lecture 1 - The question of Identity A Nation...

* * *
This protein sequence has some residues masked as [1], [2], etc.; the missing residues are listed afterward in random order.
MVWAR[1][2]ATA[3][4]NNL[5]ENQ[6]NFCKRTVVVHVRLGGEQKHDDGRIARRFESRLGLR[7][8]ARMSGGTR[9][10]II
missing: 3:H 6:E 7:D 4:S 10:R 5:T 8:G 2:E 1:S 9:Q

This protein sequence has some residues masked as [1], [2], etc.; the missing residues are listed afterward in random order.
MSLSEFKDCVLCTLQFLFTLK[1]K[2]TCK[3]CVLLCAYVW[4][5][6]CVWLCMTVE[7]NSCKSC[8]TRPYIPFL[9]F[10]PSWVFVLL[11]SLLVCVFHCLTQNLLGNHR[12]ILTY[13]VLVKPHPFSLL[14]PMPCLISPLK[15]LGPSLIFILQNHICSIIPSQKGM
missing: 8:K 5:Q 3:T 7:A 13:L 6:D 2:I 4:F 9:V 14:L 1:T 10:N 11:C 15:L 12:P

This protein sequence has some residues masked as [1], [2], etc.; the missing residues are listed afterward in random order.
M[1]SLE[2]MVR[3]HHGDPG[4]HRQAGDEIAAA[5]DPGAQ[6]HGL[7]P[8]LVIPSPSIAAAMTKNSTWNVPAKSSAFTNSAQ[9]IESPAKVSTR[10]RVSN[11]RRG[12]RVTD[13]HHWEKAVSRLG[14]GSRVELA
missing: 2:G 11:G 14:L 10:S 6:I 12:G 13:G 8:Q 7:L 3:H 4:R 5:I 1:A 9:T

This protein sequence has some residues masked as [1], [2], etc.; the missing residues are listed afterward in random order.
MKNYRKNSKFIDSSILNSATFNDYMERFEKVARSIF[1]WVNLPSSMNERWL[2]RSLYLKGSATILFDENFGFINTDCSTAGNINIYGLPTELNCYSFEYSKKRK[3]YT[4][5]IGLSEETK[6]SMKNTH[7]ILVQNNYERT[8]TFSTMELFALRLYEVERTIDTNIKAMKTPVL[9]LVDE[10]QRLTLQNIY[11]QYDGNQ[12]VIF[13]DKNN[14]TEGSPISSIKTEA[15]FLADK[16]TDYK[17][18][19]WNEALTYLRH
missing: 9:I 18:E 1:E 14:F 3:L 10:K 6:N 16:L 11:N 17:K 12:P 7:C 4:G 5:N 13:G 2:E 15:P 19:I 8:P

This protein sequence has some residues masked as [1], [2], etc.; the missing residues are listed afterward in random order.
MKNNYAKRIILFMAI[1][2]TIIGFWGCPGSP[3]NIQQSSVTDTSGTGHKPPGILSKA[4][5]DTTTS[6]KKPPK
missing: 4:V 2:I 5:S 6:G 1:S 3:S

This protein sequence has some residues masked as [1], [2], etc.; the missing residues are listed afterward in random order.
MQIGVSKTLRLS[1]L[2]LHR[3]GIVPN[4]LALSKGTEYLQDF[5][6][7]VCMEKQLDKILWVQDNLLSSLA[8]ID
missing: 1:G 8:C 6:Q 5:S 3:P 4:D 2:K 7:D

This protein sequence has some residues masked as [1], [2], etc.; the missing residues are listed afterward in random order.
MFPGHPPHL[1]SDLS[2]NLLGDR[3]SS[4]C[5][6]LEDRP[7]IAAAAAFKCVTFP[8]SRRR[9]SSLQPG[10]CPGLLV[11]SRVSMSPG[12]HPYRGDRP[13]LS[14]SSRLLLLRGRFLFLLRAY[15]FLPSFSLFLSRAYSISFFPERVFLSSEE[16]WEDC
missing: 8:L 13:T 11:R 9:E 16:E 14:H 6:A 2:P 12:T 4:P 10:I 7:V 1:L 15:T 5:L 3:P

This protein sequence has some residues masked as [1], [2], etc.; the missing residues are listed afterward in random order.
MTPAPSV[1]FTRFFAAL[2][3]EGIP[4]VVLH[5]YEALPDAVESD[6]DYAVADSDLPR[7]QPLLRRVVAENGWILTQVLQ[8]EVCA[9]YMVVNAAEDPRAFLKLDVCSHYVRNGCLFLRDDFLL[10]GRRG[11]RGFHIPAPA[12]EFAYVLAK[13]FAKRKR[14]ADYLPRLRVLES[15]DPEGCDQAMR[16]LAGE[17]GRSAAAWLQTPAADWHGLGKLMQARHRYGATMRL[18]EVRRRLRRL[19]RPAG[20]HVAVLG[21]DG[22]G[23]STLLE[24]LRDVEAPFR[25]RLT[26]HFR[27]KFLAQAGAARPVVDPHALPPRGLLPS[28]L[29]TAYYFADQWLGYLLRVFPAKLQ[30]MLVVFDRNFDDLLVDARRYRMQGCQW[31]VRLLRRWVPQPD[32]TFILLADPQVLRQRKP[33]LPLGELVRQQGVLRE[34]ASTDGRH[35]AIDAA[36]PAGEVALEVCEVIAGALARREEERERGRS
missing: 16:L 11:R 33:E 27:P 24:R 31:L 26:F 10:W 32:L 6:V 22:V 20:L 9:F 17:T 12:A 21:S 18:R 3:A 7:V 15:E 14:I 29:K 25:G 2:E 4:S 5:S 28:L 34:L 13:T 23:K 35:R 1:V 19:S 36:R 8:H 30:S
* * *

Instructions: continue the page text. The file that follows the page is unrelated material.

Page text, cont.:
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Unformatted text preview: The question of Identity A Nation Culture   Stories and Sense of History   Language   Religion   Rituals of Daily Life   Arts and Creativity   Authority, Power   Rituals of Continuity Colonialism Assimilation Universal Declaration of Human Rights Political status Economic social Cultural UNITED NATIONS DECLARATION OF RIGHTS OF INDIGENOUS PEOPLES SOLVING HAWAIIAN CHALLENGES PANELISTS INCLUDE: • KEALII GORA: HISTORY OF UN DECLARATION OF RIGHTS & ARTICLE 3: SELF-DETERMINATION FOR HAWAIIANS • LEHUA KA UHANE: ARTICLE 12: REPATRIATION OF ANCESTRAL BURIALS • L ILIKAL KAME ELEIHIWA: ARTICLE 14: HIGHER EDUCATION FOR NATIVE HAWAIIANS • K A PUA RENAUD: ARTICLE 20: HAWAIIAN WATER RIGHTS • U ILANI UWEKO OLANI: ARTICLE 26: REPATRIATION OF HAWAIIAN LAND • ULULANI HOPKINS: ARTICLE 31: HAWAIIAN INTELLECTUAL PROPERTY AND TOURISM Overview of the United Nations   Established in 1946 * Support efforts of peacekeeping operations * Assist victims of disaster * Protect human rights * Advance international law * Eradicate poverty * Foster economic and social development * Support the rights of indigenous peoples Overview of the United Nations   LIST OF AREAS FOR DECOLONIZATION IN THE PACIFIC * ALASKA * COOK ISLANDS [1960] * HAWAIʻI * MARQUESAS * MICRONESIA [FSM 1986] * NEW CALEDONIA [KANAKY- PENDING] * NEW HEBRIDES [VANUATU 1980] * RAPA NUI Other Initiatives Established by the United Nations   1960  ­ International Covenant on Civil and Political Rights  ­ International Covenant on Economic, Social and Cultural Rights   1982  ­ Working Group on Indigenous Peoples & 1ST Draft of the Declaration   2000  ­ Permanent Forum on Indigenous Issues A/61/L.67* UNITED NATIONS DECLARATION OF RIGHTS OF INDIGENOUS PEOPLES PASSED BY 143 NATIONS AT THE UN ON SEPTEMBER 13, 2007 PANELISTS INCLUDE: • KEALII GORA: HISTORY OF UN DECLARATION OF RIGHTS & ARTICLE 3: SELF-DETERMINATION FOR HAWAIIANS • LEHUA KA UHANE: ARTICLE 12: REPATRIATION OF ANCESTRAL BURIALS • L ILIKAL KAME ELEIHIWA: ARTICLE 14: HIGHER EDUCATION FOR NATIVE HAWAIIANS • K A PUA RENAUD: ARTICLE 20: HAWAIIAN WATER RIGHTS • U ILANI UWEKO OLANI: ARTICLE 26: REPATRIATION OF HAWAIIAN LAND • ULULANI HOPKINS: ARTICLE 31: HAWAIIAN INTELLECTUAL PROPERTY AND TOURISM A/61/L.67* UNITED NATIONS DECLARATION OF RIGHTS OF INDIGENOUS PEOPLES SIGNED BY PRESIDENT BARACK OBAMA ON DECEMBER 16, 2010 PANELISTS INCLUDE: • KEALII GORA: HISTORY OF UN DECLARATION OF RIGHTS & ARTICLE 3: SELF-DETERMINATION FOR HAWAIIANS • LEHUA KA UHANE: ARTICLE 12: REPATRIATION OF ANCESTRAL BURIALS • L ILIKAL KAME ELEIHIWA: ARTICLE 14: HIGHER EDUCATION FOR NATIVE HAWAIIANS • K A PUA RENAUD: ARTICLE 20: HAWAIIAN WATER RIGHTS • U ILANI UWEKO OLANI: ARTICLE 26: REPATRIATION OF HAWAIIAN LAND • ULULANI HOPKINS: ARTICLE 31: HAWAIIAN INTELLECTUAL PROPERTY AND TOURISM UN DRIP PREAMBLE United Nations Declaration on the Rights of Indigenous Peoples The General Assembly, Guided by the purposes and principles of the Charter of the United Nations, and good faith in the fulfillment of the obligations assumed by States in accordance with the Charter, UN DRIP: Preamble Affirming that indigenous peoples are equal to all other peoples, while recognizing the right of all peoples to be different, to consider themselves different, and to be respected as such, Affirming also that all peoples contribute to the diversity and richness of civilizations and cultures, which constitute the common heritage of humankind, UN DRIP: Preamble Affirming further that all doctrines, policies and practices based on or advocating superiority of peoples or individuals on the basis of national origin or racial, religious, ethnic or cultural differences are racist, scientifically false, legally invalid, morally condemnable and socially unjust, Reaffirming that indigenous peoples, in the exercise of their rights, should be free from discrimination of any kind, UN DRIP: Preamble Concerned that indigenous peoples have suffered from historic injustices as a result of, inter alia, their colonization and dispossession of their lands, territories and resources, thus preventing them from exercising, in particular, their right to development in accordance with their own needs and interests, UN DRIP: Preamble Recognizing the urgent need to respect and promote the inherent rights of indigenous peoples which derive from their political, economic and social structures and from their cultures, spiritual traditions, histories and philosophies, especially their rights to their lands, territories and resources, UN DRIP: Preamble Recognizing also the urgent need to respect and promote the rights of indigenous peoples affirmed in treaties, agreements and other constructive arrangements with States, Welcoming the fact that indigenous peoples are organizing themselves for political, economic, social and cultural enhancement and in order to bring to an end all forms of discrimination and oppression wherever they occur, UN DRIP: Preamble Convinced that control by indigenous peoples over developments affecting them and their lands, territories and resources will enable them to maintain and strengthen their institutions, cultures and traditions, and to promote their development in accordance with their aspirations and needs, Recognizing that respect for indigenous knowledge, cultures and traditional practices contributes to sustainable and equitable development and proper management of the environment, UN DRIP: Preamble Emphasizing the contribution of the demilitarization of the lands and territories of indigenous peoples to peace, economic and social progress and development, understanding and friendly relations among nations and peoples of the world, Recognizing in particular the right of indigenous families and communities to retain shared responsibility for the upbringing, training, education and well ­being of their children, consistent with the rights of the child, UN DRIP: Preamble Considering that the rights affirmed in treaties, agreements and other constructive arrangements between States and indigenous peoples are, in some situations, matters of international concern, interest, responsibility and character, Considering also that treaties, agreements and other constructive arrangements, and the relationship they represent, are the basis for a strengthened partnership between indigenous peoples and States, UN DRIP: Preamble Acknowledging that the Charter of the United Nations, the International Covenant on Economic, Social and Cultural Rights2 and the International Covenant on Civil and Political Rights,2 as well as the Vienna Declaration and Programme of Action,3 affirm the fundamental importance of the right to self ­determination of all peoples, by virtue of which they freely determine their political status and freely pursue their economic, social and cultural development, UN DRIP: Preamble Bearing in mind that nothing in this Declaration may be used to deny any peoples their right to self ­determination, exercised in conformity with international law, Convinced that the recognition of the rights of indigenous peoples in this Declaration will enhance harmonious and cooperative relations between the State and indigenous peoples, based on principles of justice, democracy, respect for human rights, non ­discrimination and good faith, UN DRIP: Preamble Encouraging States to comply with and effectively implement all their obligations as they apply to indigenous peoples under international instruments, in particular those related to human rights, in consultation and cooperation with the peoples concerned, Emphasizing that the United Nations has an important and continuing role to play in promoting and protecting the rights of indigenous Peoples, UN DRIP: Preamble Believing that this Declaration is a further important step forward for the recognition, promotion and protection of the rights and freedoms of indigenous peoples and in the development of relevant activities of the United Nations system in this field, Recognizing and reaffirming that indigenous individuals are entitled without discrimination to all human rights recognized in international law, and that indigenous peoples possess collective rights which are indispensable for their existence, well ­being and integral development as peoples, UN DRIP: Preamble Believing that this Declaration is a further important step forward for the recognition, promotion and protection of the rights and freedoms of indigenous peoples and in the development of relevant activities of the United Nations system in this field, Recognizing and reaffirming that indigenous individuals are entitled without discrimination to all human rights recognized in international law, and that indigenous peoples possess collective rights which are indispensable for their existence, well ­being and integral development as peoples, UN DRIP: Preamble Recognizing that the situation of indigenous peoples varies from region to region and from country to country and that the significance of national and regional particularities and various historical and cultural backgrounds should be taken into consideration, Solemnly proclaims the following United Nations Declaration on the Rights of Indigenous Peoples as a standard of achievement to be pursued in a spirit of partnership and mutual respect: ...